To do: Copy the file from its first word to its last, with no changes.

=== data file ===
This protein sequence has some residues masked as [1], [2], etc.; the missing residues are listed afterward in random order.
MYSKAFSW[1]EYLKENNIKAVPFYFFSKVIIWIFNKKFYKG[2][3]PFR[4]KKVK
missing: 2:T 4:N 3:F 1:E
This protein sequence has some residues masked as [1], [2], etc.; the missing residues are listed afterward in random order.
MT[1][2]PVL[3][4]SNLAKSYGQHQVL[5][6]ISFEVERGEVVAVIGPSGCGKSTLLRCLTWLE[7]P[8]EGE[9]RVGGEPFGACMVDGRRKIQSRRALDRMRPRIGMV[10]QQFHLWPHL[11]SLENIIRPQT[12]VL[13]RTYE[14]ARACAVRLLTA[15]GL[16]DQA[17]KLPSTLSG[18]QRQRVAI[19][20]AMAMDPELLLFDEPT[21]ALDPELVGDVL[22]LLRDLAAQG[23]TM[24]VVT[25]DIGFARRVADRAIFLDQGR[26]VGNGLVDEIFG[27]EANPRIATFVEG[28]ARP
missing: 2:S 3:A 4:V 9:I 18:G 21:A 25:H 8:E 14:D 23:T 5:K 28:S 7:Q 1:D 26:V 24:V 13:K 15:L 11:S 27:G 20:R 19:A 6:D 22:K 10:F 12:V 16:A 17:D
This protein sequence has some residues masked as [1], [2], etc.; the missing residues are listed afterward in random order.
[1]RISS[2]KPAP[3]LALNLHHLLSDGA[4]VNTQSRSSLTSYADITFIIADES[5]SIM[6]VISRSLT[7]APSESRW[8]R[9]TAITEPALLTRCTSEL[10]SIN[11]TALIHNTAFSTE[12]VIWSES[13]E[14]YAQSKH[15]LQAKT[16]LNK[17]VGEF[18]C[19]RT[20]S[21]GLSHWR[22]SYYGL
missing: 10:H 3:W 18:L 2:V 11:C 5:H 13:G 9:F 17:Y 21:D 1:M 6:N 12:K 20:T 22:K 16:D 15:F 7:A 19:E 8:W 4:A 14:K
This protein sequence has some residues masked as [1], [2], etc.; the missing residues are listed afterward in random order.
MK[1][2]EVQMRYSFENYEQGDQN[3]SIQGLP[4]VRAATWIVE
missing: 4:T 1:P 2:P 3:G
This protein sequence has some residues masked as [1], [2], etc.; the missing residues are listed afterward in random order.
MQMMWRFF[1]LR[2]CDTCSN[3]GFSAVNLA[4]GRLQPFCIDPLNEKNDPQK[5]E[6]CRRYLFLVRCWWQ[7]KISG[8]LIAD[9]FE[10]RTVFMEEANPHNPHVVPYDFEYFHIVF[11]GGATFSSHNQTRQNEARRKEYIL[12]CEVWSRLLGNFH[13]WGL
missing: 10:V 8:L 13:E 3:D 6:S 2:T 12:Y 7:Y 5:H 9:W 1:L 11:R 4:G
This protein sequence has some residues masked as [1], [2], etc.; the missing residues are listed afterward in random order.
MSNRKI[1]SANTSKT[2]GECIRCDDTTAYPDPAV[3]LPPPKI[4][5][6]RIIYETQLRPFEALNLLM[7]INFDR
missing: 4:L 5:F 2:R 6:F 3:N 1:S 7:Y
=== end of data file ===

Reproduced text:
This protein sequence has some residues masked as [1], [2], etc.; the missing residues are listed afterward in random order.
MYSKAFSW[1]EYLKENNIKAVPFYFFSKVIIWIFNKKFYKG[2][3]PFR[4]KKVK
missing: 2:T 4:N 3:F 1:E
This protein sequence has some residues masked as [1], [2], etc.; the missing residues are listed afterward in random order.
MT[1][2]PVL[3][4]SNLAKSYGQHQVL[5][6]ISFEVERGEVVAVIGPSGCGKSTLLRCLTWLE[7]P[8]EGE[9]RVGGEPFGACMVDGRRKIQSRRALDRMRPRIGMV[10]QQFHLWPHL[11]SLENIIRPQT[12]VL[13]RTYE[14]ARACAVRLLTA[15]GL[16]DQA[17]KLPSTLSG[18]QRQRVAI[19][20]AMAMDPELLLFDEPT[21]ALDPELVGDVL[22]LLRDLAAQG[23]TM[24]VVT[25]DIGFARRVADRAIFLDQGR[26]VGNGLVDEIFG[27]EANPRIATFVEG[28]ARP
missing: 2:S 3:A 4:V 9:I 18:G 21:A 25:H 8:E 14:D 23:T 5:K 28:S 7:Q 1:D 26:V 24:V 13:K 15:L 11:S 27:G 20:R 19:A 6:D 22:K 10:F 12:V 16:A 17:D
This protein sequence has some residues masked as [1], [2], etc.; the missing residues are listed afterward in random order.
[1]RISS[2]KPAP[3]LALNLHHLLSDGA[4]VNTQSRSSLTSYADITFIIADES[5]SIM[6]VISRSLT[7]APSESRW[8]R[9]TAITEPALLTRCTSEL[10]SIN[11]TALIHNTAFSTE[12]VIWSES[13]E[14]YAQSKH[15]LQAKT[16]LNK[17]VGEF[18]C[19]RT[20]S[21]GLSHWR[22]SYYGL
missing: 10:H 3:W 18:L 2:V 11:C 5:H 13:G 9:F 17:Y 21:D 1:M 6:N 12:K 20:T 22:K 16:D 15:F 7:A 19:E 8:W 4:A 14:K
This protein sequence has some residues masked as [1], [2], etc.; the missing residues are listed afterward in random order.
MK[1][2]EVQMRYSFENYEQGDQN[3]SIQGLP[4]VRAATWIVE
missing: 4:T 1:P 2:P 3:G
This protein sequence has some residues masked as [1], [2], etc.; the missing residues are listed afterward in random order.
MQMMWRFF[1]LR[2]CDTCSN[3]GFSAVNLA[4]GRLQPFCIDPLNEKNDPQK[5]E[6]CRRYLFLVRCWWQ[7]KISG[8]LIAD[9]FE[10]RTVFMEEANPHNPHVVPYDFEYFHIVF[11]GGATFSSHNQTRQNEARRKEYIL[12]CEVWSRLLGNFH[13]WGL
missing: 10:V 8:L 13:E 3:D 6:S 2:T 12:Y 7:Y 5:H 9:W 1:L 11:R 4:G
This protein sequence has some residues masked as [1], [2], etc.; the missing residues are listed afterward in random order.
MSNRKI[1]SANTSKT[2]GECIRCDDTTAYPDPAV[3]LPPPKI[4][5][6]RIIYETQLRPFEALNLLM[7]INFDR
missing: 4:L 5:F 2:R 6:F 3:N 1:S 7:Y